Adam Cullen God Joined the Mob and Left his Cat Behind 2005, acrylic and enamel on linen, 183 x 152 cm.

Sex, scandal, murder and mayhem; painter Adam Cullen's solo show Maintaining the Rage is like channel surfing through the best of bad TV. Cullen dishes out a wild combo of scandalous news, B-grade horror and tabloid telly, all painted in his manic signature style of vivid colours and furious brushstrokes. His paintings are saturated with the international language of pop culture in a parochial Australian context; a brief moment before the free trade agreement with the US really kicks in and all the bad Aussie soaps and insipid dramas become just nostalgia-tainted relics of the past. In Maintaining the Rage we still get some local content.

In Cullen's wild paintings, Indigenous road kill casualties are reanimated for bit parts in a hypothetical Aussie remake of Night of the Living Dead. In God Joined the Mob and Left his Cat Behind, a mutant beast (part Tasmanian devil, part cat, part dingo) howls with rage and frustration against a lime-green background, while dripping fluorescent paint from his pointy fangs. In Nothing's Ever Yours to Keep, a deformed kangaroo stumbles across the canvas like a stunned zombie critter. Judging by the grim fatalism of the title, it seems that this battered kangaroo is suffering not from a collision with a car, but from a more devastating emotional crash. In lines scrawled across the painting's bright red surface Cullen writes, 'Every night she comes to take me out to dreamland and when I'm with her, I'm the richest man in town&'. It is not clear who 'she' is. An ideal? An intoxicant? A flesh-and-blood woman? The mythical 'she' of she'll be right? But like a palimpsest, further stanzas of the poem are barely visible, wiped out with streaks of yellow paint and fading into the red background. This painting fairly oozes trauma; it seems that Cullen left things unsaid – or maybe said too much.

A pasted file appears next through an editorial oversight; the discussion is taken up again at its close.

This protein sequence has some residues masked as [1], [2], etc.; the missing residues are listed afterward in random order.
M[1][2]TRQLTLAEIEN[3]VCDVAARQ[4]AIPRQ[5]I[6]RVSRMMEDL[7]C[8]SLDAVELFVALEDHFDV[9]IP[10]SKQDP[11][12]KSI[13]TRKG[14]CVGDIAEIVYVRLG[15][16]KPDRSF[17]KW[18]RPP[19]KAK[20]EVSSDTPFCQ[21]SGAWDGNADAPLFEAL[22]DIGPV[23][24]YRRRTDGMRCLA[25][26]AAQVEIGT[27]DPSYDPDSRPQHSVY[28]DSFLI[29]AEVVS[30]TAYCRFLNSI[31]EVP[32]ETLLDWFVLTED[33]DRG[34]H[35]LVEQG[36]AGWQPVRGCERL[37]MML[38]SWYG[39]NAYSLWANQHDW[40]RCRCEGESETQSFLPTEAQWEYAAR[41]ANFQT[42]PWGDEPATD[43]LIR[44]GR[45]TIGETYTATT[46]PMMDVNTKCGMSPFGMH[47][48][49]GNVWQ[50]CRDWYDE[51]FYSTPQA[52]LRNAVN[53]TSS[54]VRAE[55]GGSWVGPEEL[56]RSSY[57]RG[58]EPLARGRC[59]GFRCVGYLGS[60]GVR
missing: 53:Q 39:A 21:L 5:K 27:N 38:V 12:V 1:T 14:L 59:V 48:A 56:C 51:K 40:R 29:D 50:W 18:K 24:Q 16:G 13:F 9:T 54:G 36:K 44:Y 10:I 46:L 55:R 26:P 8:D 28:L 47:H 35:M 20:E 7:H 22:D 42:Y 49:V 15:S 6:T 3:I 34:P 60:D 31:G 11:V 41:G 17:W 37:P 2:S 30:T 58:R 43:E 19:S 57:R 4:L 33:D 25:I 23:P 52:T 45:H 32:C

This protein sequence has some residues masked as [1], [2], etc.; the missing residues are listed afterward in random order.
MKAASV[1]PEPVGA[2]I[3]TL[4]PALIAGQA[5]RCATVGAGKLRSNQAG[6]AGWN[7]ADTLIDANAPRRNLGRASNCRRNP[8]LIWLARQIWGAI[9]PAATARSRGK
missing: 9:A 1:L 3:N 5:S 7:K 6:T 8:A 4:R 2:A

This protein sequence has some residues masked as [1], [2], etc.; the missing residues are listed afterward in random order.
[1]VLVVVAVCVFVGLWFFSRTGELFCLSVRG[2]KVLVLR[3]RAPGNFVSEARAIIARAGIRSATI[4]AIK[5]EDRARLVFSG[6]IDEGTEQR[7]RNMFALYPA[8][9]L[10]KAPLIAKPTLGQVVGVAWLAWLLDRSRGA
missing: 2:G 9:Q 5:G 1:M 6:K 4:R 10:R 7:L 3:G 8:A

Cullen's show takes us on a tour of Aussie angst, a kind of late-capitalist, post-feminist, post-postmodern ennui. In Bongos, Cullen depicts a reclining bodacious babe and his dribbling text announces: 'I was thinking of becoming a wino and playing bongos full time'. This painting conjures up the ghost of Charles Bukowski (or his Hollywood incarnation Mickey Rourke) as a role model for creative self destruction. But you sense that Cullen is just kidding – dropping out has ceased to be an option. When counter culture is absorbed and relentlessly marketed by the mainstream, and 'alternative' is a pop genre that sells millions, where is there to go?

The post-post parallel universe of Cullen's paintings is mired in a pop culture where political correctness is well and truly dead. His women are all bikini clad and seem to be modelled on stills from old Bond movies. In these paintings, there's no middle ground between being a machete-wielding harpy or a helpless buxom wench, bound and gagged. In The Horror She was Unleashing, a testosterone-fuelled babe wrestles with a shark; Cullen's women oscillate wildly between having too much agency or none at all. And the men don't fare much better. In fact, Cullen's men are behaving very badly. Like sound bites lifted from CNN, they are all up to no good. One is a home-grown thug in a flannelette shirt, desperately clutching the classic smoking gun; the other is a diabolical pontiff with glaring red eyes. Cullen's demented cleric looks like a cross between the wrinkle-headed alien in ET and one of Francis Bacon's smeared popes caught in a perpetual scream, his mouth forms an O of glee as he approaches his helpless female victim.

While many of Cullen's previous works have had an overtly political edge, the paintings in Maintaining the Rage present a tragic-comic vision saturated by pop culture. They reflect a society that has been mainlining TV; its eyes dilated into blank squares, teetering on the verge of overdose.